N2 - Finding out whether a word occurs significantly more often in one text or corpus than in another is an important question in analysing corpora. As noted by Kilgarriff (Language is never, ever, ever, random, Corpus Linguistics and Linguistic Theory, 2005; 1(2): 263–76.), the use of the X2 and log-likelihood ratio tests is problematic in this context, as they are based on the assumption that all samples are statistically independent of each other. However, words within a text are not independent. As pointed out in Kilgarriff (Comparing corpora, International Journal of Corpus Linguistics, 2001; 6(1): 1–37) and Paquot and Bestgen (Distinctive words in academic writing: a comparison of three statistical tests for keyword extraction. In Jucker, A., Schreier, D., and Hundt, M. (eds), Corpora: Pragmatics and Discourse. Amsterdam: Rodopi, 2009, pp. 247–69), it is possible to represent the data differently and employ other tests, such that we assume independence at the level of texts rather than individual words. This allows us to account for the distribution of words within a corpus. In this article we compare the significance estimates of various statistical tests in a controlled resampling experiment and in a practical setting, studying differences between texts produced by male and female fiction writers in the British National Corpus. We find that the choice of the test, and hence data representation, matters. We conclude that significance testing can be used to find consequential differences between corpora, but that assuming independence between all words may lead to overestimating the significance of the observed differences, especially for poorly dispersed words. We recommend the use of the t-test, Wilcoxon rank sum test, or bootstrap test for comparing word frequencies across corpora.

AB - Finding out whether a word occurs significantly more often in one text or corpus than in another is an important question in analysing corpora. As noted by Kilgarriff (Language is never, ever, ever, random, Corpus Linguistics and Linguistic Theory, 2005; 1(2): 263–76.), the use of the X2 and log-likelihood ratio tests is problematic in this context, as they are based on the assumption that all samples are statistically independent of each other. However, words within a text are not independent. As pointed out in Kilgarriff (Comparing corpora, International Journal of Corpus Linguistics, 2001; 6(1): 1–37) and Paquot and Bestgen (Distinctive words in academic writing: a comparison of three statistical tests for keyword extraction. In Jucker, A., Schreier, D., and Hundt, M. (eds), Corpora: Pragmatics and Discourse. Amsterdam: Rodopi, 2009, pp. 247–69), it is possible to represent the data differently and employ other tests, such that we assume independence at the level of texts rather than individual words. This allows us to account for the distribution of words within a corpus. In this article we compare the significance estimates of various statistical tests in a controlled resampling experiment and in a practical setting, studying differences between texts produced by male and female fiction writers in the British National Corpus. We find that the choice of the test, and hence data representation, matters. We conclude that significance testing can be used to find consequential differences between corpora, but that assuming independence between all words may lead to overestimating the significance of the observed differences, especially for poorly dispersed words. We recommend the use of the t-test, Wilcoxon rank sum test, or bootstrap test for comparing word frequencies across corpora.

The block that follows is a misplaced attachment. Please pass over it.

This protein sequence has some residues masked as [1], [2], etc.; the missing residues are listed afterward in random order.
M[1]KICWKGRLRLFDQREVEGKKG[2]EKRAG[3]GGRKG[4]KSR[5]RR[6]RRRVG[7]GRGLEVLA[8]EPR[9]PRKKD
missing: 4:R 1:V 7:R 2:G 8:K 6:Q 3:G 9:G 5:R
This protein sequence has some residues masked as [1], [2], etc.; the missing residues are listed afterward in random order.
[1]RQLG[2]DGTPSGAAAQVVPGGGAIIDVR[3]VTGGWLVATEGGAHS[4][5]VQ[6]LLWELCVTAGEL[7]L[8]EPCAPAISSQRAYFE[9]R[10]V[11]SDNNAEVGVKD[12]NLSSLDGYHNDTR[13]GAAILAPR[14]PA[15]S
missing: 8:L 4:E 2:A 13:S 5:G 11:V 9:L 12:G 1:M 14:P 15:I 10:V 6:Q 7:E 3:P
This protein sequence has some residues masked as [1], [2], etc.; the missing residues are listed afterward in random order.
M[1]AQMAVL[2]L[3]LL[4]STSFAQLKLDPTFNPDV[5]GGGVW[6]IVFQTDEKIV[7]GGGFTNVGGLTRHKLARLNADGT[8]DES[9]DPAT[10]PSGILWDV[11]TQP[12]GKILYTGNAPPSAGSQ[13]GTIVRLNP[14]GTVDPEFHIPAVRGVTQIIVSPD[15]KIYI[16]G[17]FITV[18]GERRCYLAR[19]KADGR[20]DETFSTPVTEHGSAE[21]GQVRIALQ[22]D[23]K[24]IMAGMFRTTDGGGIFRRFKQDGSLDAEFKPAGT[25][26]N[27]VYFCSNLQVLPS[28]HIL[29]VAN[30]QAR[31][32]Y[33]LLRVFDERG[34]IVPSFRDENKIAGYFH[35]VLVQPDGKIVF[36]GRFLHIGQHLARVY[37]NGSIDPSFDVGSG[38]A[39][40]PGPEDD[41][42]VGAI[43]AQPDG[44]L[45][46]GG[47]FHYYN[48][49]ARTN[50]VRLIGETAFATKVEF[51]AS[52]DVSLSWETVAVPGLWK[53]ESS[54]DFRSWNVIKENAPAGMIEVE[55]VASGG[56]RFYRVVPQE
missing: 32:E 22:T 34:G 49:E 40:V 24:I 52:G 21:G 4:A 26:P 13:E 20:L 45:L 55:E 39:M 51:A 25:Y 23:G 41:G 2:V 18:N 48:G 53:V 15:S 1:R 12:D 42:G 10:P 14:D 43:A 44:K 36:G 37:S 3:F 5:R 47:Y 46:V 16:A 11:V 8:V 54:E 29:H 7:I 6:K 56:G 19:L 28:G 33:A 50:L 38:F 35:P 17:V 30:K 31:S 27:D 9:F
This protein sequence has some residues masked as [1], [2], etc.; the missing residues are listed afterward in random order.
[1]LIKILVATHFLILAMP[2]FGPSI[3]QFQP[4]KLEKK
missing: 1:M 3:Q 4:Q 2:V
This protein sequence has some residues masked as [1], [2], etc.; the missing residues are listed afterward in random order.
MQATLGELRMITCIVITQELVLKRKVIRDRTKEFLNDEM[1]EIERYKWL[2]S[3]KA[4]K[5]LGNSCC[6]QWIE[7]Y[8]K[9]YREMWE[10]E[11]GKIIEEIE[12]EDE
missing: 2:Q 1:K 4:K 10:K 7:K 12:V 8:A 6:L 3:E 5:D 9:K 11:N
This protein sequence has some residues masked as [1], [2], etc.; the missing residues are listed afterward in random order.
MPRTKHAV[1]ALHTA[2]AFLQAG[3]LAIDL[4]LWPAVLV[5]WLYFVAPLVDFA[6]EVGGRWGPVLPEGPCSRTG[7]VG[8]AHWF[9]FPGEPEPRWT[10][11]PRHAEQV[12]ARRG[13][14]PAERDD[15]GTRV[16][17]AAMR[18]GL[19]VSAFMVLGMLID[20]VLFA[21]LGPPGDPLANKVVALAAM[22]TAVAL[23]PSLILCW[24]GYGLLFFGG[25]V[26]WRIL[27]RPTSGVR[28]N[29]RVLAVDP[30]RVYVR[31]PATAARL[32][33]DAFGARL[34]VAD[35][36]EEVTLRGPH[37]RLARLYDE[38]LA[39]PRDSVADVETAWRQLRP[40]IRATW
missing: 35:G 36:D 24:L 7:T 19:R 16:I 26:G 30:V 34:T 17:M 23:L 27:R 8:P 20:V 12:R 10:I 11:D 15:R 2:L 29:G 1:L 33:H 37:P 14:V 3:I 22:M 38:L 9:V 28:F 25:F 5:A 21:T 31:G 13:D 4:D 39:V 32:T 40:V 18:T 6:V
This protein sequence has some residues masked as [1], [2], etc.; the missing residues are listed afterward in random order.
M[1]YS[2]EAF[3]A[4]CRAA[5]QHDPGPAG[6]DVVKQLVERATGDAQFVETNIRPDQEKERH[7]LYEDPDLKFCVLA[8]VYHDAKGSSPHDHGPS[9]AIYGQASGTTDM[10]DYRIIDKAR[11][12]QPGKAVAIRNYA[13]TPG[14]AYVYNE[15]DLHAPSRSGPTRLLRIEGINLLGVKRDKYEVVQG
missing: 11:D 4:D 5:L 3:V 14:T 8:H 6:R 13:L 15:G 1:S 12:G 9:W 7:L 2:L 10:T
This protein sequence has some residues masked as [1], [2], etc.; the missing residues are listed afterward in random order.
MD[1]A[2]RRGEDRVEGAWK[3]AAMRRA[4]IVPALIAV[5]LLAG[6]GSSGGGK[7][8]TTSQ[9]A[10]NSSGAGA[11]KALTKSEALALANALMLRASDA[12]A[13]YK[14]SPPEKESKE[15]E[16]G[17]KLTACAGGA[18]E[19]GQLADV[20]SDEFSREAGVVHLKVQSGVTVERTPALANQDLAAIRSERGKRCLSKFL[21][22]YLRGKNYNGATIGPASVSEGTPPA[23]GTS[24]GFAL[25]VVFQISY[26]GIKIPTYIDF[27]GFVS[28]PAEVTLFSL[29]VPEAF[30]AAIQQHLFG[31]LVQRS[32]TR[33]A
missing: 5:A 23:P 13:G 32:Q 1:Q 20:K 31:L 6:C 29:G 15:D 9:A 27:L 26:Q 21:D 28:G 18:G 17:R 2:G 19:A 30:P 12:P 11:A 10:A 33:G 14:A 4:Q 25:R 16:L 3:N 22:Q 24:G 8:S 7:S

KW - 113 Computer and information sciences

KW - significance testing

KW - bootstrap

KW - chi-square test

KW - log-likelihood ratio test

KW - keywords

KW - 6121 Languages

KW - corpus linguistics

KW - text corpora

KW - British National Corpus

U2 - 10.1093/llc/fqu064

DO - 10.1093/llc/fqu064

M3 - Article

VL - 31

SP - 374

EP - 397

JO - Digital Scholarship in the Humanities : DSH

JF - Digital Scholarship in the Humanities : DSH

SN - 2055-7671

IS - 2

ER -